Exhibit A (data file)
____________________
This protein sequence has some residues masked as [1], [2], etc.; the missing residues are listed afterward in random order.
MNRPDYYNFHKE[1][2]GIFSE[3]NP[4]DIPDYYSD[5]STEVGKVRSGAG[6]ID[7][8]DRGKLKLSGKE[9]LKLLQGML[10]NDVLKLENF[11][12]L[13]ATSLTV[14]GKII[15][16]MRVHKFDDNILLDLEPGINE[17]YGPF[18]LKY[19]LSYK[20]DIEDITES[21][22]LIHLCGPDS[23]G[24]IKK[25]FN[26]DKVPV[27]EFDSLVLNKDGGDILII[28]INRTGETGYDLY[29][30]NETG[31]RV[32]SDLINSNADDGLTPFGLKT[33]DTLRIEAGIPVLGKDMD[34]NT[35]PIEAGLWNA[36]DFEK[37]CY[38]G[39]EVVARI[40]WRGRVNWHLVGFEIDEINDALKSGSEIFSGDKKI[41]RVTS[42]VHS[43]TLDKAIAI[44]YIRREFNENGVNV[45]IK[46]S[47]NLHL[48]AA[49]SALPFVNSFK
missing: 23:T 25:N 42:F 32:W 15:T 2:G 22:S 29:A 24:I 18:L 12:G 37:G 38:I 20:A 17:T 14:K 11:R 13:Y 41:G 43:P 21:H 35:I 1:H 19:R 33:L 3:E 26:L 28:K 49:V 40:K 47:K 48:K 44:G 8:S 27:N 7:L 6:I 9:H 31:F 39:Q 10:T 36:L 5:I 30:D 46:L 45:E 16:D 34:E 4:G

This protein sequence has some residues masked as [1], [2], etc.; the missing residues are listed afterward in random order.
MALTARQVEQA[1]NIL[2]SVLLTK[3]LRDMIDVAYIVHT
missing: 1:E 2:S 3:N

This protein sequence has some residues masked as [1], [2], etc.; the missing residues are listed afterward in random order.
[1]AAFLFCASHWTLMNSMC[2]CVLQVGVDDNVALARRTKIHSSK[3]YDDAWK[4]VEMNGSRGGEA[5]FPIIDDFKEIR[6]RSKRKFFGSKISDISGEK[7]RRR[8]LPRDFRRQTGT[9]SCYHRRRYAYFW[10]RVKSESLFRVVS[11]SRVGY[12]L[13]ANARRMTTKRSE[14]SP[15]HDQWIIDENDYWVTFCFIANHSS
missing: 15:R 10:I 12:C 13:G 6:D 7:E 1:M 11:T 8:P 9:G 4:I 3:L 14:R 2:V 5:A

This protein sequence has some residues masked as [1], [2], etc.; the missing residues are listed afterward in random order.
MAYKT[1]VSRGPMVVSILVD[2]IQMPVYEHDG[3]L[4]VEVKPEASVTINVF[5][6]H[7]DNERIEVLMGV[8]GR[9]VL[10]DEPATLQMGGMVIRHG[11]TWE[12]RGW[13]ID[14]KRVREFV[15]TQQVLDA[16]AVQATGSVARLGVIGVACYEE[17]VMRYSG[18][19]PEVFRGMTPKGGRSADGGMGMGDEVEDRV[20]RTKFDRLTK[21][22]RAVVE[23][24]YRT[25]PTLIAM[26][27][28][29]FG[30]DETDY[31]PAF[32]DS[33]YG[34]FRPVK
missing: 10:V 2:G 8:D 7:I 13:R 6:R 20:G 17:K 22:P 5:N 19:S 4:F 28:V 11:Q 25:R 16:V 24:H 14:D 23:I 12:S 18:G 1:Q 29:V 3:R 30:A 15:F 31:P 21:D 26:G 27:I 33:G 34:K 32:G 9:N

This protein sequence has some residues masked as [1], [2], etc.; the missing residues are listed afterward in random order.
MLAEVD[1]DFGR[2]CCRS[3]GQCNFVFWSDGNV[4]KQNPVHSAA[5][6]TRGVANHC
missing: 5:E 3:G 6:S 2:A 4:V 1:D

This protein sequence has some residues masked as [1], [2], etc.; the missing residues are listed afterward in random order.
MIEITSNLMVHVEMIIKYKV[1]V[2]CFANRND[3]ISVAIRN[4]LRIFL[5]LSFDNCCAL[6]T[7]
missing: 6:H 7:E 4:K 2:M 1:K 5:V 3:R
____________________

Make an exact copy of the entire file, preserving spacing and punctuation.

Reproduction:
This protein sequence has some residues masked as [1], [2], etc.; the missing residues are listed afterward in random order.
MNRPDYYNFHKE[1][2]GIFSE[3]NP[4]DIPDYYSD[5]STEVGKVRSGAG[6]ID[7][8]DRGKLKLSGKE[9]LKLLQGML[10]NDVLKLENF[11][12]L[13]ATSLTV[14]GKII[15][16]MRVHKFDDNILLDLEPGINE[17]YGPF[18]LKY[19]LSYK[20]DIEDITES[21][22]LIHLCGPDS[23]G[24]IKK[25]FN[26]DKVPV[27]EFDSLVLNKDGGDILII[28]INRTGETGYDLY[29][30]NETG[31]RV[32]SDLINSNADDGLTPFGLKT[33]DTLRIEAGIPVLGKDMD[34]NT[35]PIEAGLWNA[36]DFEK[37]CY[38]G[39]EVVARI[40]WRGRVNWHLVGFEIDEINDALKSGSEIFSGDKKI[41]RVTS[42]VHS[43]TLDKAIAI[44]YIRREFNENGVNV[45]IK[46]S[47]NLHL[48]AA[49]SALPFVNSFK
missing: 23:T 25:N 42:F 32:W 15:T 2:G 22:S 29:A 24:I 18:L 12:G 37:G 38:I 20:A 17:T 14:K 11:R 13:Y 41:G 43:P 21:H 35:I 1:H 19:R 33:L 3:E 26:L 28:K 49:V 40:K 47:K 48:K 44:G 8:S 27:N 7:L 6:I 9:H 31:F 39:Q 10:T 36:L 5:I 30:D 46:L 45:E 16:D 34:E 4:G

This protein sequence has some residues masked as [1], [2], etc.; the missing residues are listed afterward in random order.
MALTARQVEQA[1]NIL[2]SVLLTK[3]LRDMIDVAYIVHT
missing: 1:E 2:S 3:N

This protein sequence has some residues masked as [1], [2], etc.; the missing residues are listed afterward in random order.
[1]AAFLFCASHWTLMNSMC[2]CVLQVGVDDNVALARRTKIHSSK[3]YDDAWK[4]VEMNGSRGGEA[5]FPIIDDFKEIR[6]RSKRKFFGSKISDISGEK[7]RRR[8]LPRDFRRQTGT[9]SCYHRRRYAYFW[10]RVKSESLFRVVS[11]SRVGY[12]L[13]ANARRMTTKRSE[14]SP[15]HDQWIIDENDYWVTFCFIANHSS
missing: 15:R 10:I 12:C 13:G 6:D 7:E 1:M 11:T 8:P 9:G 4:I 3:L 14:R 2:V 5:A

This protein sequence has some residues masked as [1], [2], etc.; the missing residues are listed afterward in random order.
MAYKT[1]VSRGPMVVSILVD[2]IQMPVYEHDG[3]L[4]VEVKPEASVTINVF[5][6]H[7]DNERIEVLMGV[8]GR[9]VL[10]DEPATLQMGGMVIRHG[11]TWE[12]RGW[13]ID[14]KRVREFV[15]TQQVLDA[16]AVQATGSVARLGVIGVACYEE[17]VMRYSG[18][19]PEVFRGMTPKGGRSADGGMGMGDEVEDRV[20]RTKFDRLTK[21][22]RAVVE[23][24]YRT[25]PTLIAM[26][27][28][29]FG[30]DETDY[31]PAF[32]DS[33]YG[34]FRPVK
missing: 10:V 2:G 8:D 7:I 13:R 6:R 20:G 17:K 22:P 5:N 19:S 4:F 28:V 11:Q 25:R 16:V 24:H 14:D 23:I 12:S 18:G 1:Q 29:V 3:R 30:A 15:F 31:P 21:D 26:G 27:I 33:G 34:K 32:G 9:N

This protein sequence has some residues masked as [1], [2], etc.; the missing residues are listed afterward in random order.
MLAEVD[1]DFGR[2]CCRS[3]GQCNFVFWSDGNV[4]KQNPVHSAA[5][6]TRGVANHC
missing: 5:E 3:G 6:S 2:A 4:V 1:D

This protein sequence has some residues masked as [1], [2], etc.; the missing residues are listed afterward in random order.
MIEITSNLMVHVEMIIKYKV[1]V[2]CFANRND[3]ISVAIRN[4]LRIFL[5]LSFDNCCAL[6]T[7]
missing: 6:H 7:E 4:K 2:M 1:K 5:V 3:R